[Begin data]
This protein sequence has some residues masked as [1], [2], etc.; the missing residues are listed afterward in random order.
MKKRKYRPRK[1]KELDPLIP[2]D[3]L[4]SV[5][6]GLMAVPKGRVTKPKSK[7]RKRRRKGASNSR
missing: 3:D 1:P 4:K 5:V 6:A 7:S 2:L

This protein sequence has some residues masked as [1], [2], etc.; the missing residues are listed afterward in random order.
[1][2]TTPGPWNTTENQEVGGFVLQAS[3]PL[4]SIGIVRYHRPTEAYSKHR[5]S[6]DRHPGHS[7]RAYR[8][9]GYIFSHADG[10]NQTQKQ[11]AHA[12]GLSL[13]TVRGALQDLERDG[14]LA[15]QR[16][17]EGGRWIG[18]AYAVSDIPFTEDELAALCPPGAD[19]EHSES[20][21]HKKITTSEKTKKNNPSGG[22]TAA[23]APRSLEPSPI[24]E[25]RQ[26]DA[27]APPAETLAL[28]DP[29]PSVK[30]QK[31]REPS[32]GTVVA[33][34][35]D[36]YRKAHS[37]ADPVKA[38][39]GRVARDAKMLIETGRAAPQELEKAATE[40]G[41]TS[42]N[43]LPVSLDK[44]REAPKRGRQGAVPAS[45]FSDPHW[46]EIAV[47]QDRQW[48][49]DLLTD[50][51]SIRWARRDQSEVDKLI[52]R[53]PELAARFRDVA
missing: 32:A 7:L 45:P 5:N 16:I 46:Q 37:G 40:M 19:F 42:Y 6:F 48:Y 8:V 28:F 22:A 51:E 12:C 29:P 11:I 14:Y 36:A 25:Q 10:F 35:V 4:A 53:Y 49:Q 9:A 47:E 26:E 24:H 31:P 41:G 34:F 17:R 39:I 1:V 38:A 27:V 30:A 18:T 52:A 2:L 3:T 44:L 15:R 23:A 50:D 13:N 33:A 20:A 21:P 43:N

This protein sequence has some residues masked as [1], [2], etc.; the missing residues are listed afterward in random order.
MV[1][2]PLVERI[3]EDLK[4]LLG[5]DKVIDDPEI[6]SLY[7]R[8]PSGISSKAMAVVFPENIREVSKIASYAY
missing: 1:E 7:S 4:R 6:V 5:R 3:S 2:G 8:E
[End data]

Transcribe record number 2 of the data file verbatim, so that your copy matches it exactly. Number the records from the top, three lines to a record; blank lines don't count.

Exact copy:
This protein sequence has some residues masked as [1], [2], etc.; the missing residues are listed afterward in random order.
[1][2]TTPGPWNTTENQEVGGFVLQAS[3]PL[4]SIGIVRYHRPTEAYSKHR[5]S[6]DRHPGHS[7]RAYR[8][9]GYIFSHADG[10]NQTQKQ[11]AHA[12]GLSL[13]TVRGALQDLERDG[14]LA[15]QR[16][17]EGGRWIG[18]AYAVSDIPFTEDELAALCPPGAD[19]EHSES[20][21]HKKITTSEKTKKNNPSGG[22]TAA[23]APRSLEPSPI[24]E[25]RQ[26]DA[27]APPAETLAL[28]DP[29]PSVK[30]QK[31]REPS[32]GTVVA[33][34][35]D[36]YRKAHS[37]ADPVKA[38][39]GRVARDAKMLIETGRAAPQELEKAATE[40]G[41]TS[42]N[43]LPVSLDK[44]REAPKRGRQGAVPAS[45]FSDPHW[46]EIAV[47]QDRQW[48][49]DLLTD[50][51]SIRWARRDQSEVDKLI[52]R[53]PELAARFRDVA
missing: 32:A 7:L 45:P 5:N 16:I 46:Q 37:G 40:M 19:F 42:Y 6:F 48:Y 8:V 28:F 22:A 51:E 12:C 29:P 11:I 14:Y 36:A 25:Q 10:F 35:V 4:A 53:Y 49:Q 9:A 47:E 26:E 24:H 31:P 41:G 34:F 17:R 39:I 1:V 38:A 27:V 30:A 18:T 52:A 2:L 3:T 44:L 15:R 23:A 50:D 13:N 33:A 20:A 21:P 43:N